Children and youth ages 3 through 21 may be eligible for special education and related services for the purpose of achieving independent living skills, increasing career opportunities, accessing post-secondary education, and community participation. The first step for any child to receive special education services is an evaluation to determine eligibility. In an email, contact the special education department director of the school district in which you reside to request an evaluation. A special education evaluation will show if a child has a disability and needs specialized instruction and support. Parents must give informed consent for this evaluation to take place at school. An evaluation for special education will show a child’s strengths and challenges. The evaluation scores should show the specific areas your child struggles with. Having the evaluation information allows the IEP team to provide individualized instruction and supports your child needs. The school team will use the results of your child’s evaluation testing to design an individualized education plan if your child is eligible for services.
The term “Special Education” means specially designed instruction, at no cost to the parent, to meet the unique needs of the student, including providing access to the general education curriculum. If your child's evaluation determines that your child is eligible for special education and related services, an IEP will be developed by a group of professionals at school. Parents are a part of the child’s IEP team and must be involved in the development of the IEP. The special education, related services, and placement decisions must be made based on data and needs, not on the category of disability. The IEP should be revised at least annually by the team to determine current needs to be addressed.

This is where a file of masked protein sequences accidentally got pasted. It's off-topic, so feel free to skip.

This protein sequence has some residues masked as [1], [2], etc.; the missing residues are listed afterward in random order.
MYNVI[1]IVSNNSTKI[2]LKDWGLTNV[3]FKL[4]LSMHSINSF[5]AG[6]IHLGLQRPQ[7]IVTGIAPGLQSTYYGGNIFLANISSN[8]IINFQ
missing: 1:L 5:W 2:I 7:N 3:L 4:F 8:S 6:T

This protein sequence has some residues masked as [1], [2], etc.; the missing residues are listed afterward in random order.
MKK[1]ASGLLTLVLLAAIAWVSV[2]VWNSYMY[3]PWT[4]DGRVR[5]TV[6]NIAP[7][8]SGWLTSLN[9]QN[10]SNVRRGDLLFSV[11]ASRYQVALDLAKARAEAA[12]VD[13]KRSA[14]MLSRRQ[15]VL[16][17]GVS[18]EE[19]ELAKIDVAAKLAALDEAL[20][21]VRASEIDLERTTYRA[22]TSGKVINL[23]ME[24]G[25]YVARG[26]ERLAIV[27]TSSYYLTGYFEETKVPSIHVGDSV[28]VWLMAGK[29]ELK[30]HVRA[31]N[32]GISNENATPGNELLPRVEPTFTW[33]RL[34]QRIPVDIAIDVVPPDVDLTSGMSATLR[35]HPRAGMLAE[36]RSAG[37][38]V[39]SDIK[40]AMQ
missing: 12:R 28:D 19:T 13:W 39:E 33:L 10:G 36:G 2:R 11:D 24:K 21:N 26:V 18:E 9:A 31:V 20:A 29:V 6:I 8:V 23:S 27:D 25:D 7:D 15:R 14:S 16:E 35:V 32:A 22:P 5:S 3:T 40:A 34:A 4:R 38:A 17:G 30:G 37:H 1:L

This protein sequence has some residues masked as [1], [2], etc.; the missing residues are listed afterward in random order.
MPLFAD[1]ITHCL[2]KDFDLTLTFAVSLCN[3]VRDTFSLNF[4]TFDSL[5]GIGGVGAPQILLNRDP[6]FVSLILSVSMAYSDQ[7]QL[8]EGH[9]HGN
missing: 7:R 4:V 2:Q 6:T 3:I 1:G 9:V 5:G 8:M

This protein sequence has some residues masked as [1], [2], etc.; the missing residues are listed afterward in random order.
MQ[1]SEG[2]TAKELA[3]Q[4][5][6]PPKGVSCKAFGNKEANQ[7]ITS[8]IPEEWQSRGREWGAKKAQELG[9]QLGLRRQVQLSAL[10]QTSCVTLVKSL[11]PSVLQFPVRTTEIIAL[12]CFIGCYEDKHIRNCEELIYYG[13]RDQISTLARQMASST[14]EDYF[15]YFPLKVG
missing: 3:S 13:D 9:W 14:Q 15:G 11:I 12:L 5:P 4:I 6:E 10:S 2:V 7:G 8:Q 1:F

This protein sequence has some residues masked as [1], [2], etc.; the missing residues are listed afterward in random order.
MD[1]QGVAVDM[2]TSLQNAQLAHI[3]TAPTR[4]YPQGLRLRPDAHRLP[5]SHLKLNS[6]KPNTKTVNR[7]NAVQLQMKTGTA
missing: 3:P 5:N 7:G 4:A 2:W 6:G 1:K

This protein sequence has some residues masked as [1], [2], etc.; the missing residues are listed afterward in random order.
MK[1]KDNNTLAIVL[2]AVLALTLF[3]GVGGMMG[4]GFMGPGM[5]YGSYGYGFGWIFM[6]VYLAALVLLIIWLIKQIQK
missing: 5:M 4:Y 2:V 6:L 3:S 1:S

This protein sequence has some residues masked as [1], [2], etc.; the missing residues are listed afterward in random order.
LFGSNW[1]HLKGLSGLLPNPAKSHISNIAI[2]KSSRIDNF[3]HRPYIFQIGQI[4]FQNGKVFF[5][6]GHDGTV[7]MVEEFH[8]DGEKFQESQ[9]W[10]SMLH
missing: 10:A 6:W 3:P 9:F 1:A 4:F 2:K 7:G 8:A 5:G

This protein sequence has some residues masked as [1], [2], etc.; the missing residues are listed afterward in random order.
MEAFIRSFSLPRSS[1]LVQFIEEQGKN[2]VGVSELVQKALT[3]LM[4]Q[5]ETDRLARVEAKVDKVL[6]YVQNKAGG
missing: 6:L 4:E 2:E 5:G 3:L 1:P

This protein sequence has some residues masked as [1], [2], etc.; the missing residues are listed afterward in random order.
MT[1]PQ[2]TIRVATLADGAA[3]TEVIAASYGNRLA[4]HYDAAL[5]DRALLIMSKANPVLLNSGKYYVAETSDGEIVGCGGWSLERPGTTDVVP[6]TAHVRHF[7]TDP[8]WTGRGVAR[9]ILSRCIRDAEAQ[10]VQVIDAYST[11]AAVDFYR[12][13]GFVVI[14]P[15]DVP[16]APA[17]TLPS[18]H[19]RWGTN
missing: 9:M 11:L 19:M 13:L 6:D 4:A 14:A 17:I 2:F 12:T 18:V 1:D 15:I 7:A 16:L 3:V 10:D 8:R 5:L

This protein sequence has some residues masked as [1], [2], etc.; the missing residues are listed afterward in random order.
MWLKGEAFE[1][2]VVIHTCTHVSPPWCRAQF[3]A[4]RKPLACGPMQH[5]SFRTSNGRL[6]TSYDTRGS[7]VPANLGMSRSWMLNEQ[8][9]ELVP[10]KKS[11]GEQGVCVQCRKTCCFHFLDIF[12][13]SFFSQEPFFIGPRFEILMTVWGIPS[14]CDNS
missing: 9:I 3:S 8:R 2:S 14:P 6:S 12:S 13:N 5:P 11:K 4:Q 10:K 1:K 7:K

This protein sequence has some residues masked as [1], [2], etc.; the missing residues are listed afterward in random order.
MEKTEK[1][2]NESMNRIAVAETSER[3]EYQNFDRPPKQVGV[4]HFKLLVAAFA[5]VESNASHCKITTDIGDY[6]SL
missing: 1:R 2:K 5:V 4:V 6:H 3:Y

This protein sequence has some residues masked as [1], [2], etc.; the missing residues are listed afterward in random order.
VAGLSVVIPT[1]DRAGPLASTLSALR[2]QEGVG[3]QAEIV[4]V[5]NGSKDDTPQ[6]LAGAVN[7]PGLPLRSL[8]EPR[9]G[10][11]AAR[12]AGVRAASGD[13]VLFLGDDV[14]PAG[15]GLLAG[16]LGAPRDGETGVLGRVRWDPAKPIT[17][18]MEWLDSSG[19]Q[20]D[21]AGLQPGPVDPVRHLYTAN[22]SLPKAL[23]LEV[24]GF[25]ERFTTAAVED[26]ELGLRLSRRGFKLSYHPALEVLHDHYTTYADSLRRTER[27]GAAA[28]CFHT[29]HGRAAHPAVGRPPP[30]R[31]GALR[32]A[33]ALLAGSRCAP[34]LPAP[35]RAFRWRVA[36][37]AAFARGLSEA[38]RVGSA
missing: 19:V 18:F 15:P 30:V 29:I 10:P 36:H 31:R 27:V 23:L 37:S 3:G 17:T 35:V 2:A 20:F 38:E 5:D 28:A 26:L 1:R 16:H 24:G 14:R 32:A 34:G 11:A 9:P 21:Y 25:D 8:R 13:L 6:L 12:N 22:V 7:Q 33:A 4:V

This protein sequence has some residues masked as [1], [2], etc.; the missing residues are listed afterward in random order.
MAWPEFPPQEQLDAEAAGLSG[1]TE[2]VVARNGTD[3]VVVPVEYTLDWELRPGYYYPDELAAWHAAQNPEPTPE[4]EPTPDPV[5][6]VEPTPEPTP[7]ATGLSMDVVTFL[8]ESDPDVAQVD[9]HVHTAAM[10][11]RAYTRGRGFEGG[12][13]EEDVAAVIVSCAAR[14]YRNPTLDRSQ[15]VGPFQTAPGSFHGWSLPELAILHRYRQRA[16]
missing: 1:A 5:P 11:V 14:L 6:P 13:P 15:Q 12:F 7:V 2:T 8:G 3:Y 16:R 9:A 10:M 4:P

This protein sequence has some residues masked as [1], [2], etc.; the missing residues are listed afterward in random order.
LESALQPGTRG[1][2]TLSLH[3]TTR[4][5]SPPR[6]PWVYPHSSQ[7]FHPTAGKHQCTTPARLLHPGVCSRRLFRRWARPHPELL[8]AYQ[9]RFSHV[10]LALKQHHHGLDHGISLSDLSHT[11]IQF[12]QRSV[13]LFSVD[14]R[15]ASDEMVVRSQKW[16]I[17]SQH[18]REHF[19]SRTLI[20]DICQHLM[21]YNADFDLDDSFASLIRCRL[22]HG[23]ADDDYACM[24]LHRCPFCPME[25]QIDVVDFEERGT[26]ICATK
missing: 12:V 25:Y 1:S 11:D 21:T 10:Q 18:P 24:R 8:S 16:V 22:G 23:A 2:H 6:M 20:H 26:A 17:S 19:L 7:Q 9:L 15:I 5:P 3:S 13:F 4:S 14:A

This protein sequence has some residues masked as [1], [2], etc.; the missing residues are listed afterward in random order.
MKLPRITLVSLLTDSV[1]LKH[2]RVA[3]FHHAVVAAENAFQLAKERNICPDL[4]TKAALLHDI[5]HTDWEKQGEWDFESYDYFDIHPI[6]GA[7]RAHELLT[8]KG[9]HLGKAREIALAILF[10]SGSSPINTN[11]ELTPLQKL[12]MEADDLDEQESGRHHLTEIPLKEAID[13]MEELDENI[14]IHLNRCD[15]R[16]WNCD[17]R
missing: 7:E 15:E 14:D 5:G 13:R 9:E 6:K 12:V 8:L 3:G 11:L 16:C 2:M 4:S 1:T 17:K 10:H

The IEP Team must consist of parents, a special education teacher, a general education teacher, and a school administrator. Other participants who could be included are the qualified examiner, related service providers such as an OT, PT, and/or SLP, other persons at the request of the parent, and other school staff such as transportation personnel. The student must be invited to attend beginning in the 9th grade or at age 16. It is important to keep the focus of the team on the student and their individual needs and strengths.
Each part of the IEP document has a specific purpose in documenting the supports and services to be provided by the school.
Objective Statement - describes in detail the student's strengths and needs, social-emotional skills, behavioral and functional concerns, and interests as well as other demographic data about the student. Answers the question "How is the child doing in school?"
Current Assessment Data - how the student is performing with academic skills.
Special Factors - document consideration of English proficiency, behavior, vision, hearing, or communication concerns.
Parent Concerns - information from parents about concerns they have or issues they would like to address with the IEP Team.
Goals and Objectives - the specific targets which the IEP team plans to help the student learn or accomplish within the IEP year.
Services and Related Services - details the amount of services, location of services, and the school staff that will provide the services.
Supplementary Aids and Services - aids, services, and other supports that are provided in regular education classes, other education-related settings, and in extracurricular and nonacademic settings.
Accommodations & Modifications - an accommodation is a change that helps a student overcome or work around the disability. A modification is a change in what is being taught to or expected from the student.
Signatures - documents agreement or disagreement to the proposed document by each team member at the meeting.
Written Notice - a document provided to the parent after the meeting to review all proposals considered during the meeting.
The IEP must contain a statement of the special education and related services and supplementary aids and services to be provided to the child, or on behalf of the child. Related services help children with disabilities benefit from their special education by providing extra help and support in needed areas, such as speaking or moving. Related services can include, but are not limited to, any of the following:
Speech-language pathology (SLP) services
Physical therapy (PT)
Occupational therapy (OT)
Counseling services, including rehabilitation counseling
Orientation and mobility services
School health services and school nurse services
Parent counseling and training
Please call or email the Oklahoma Autism Network if you need additional assistance.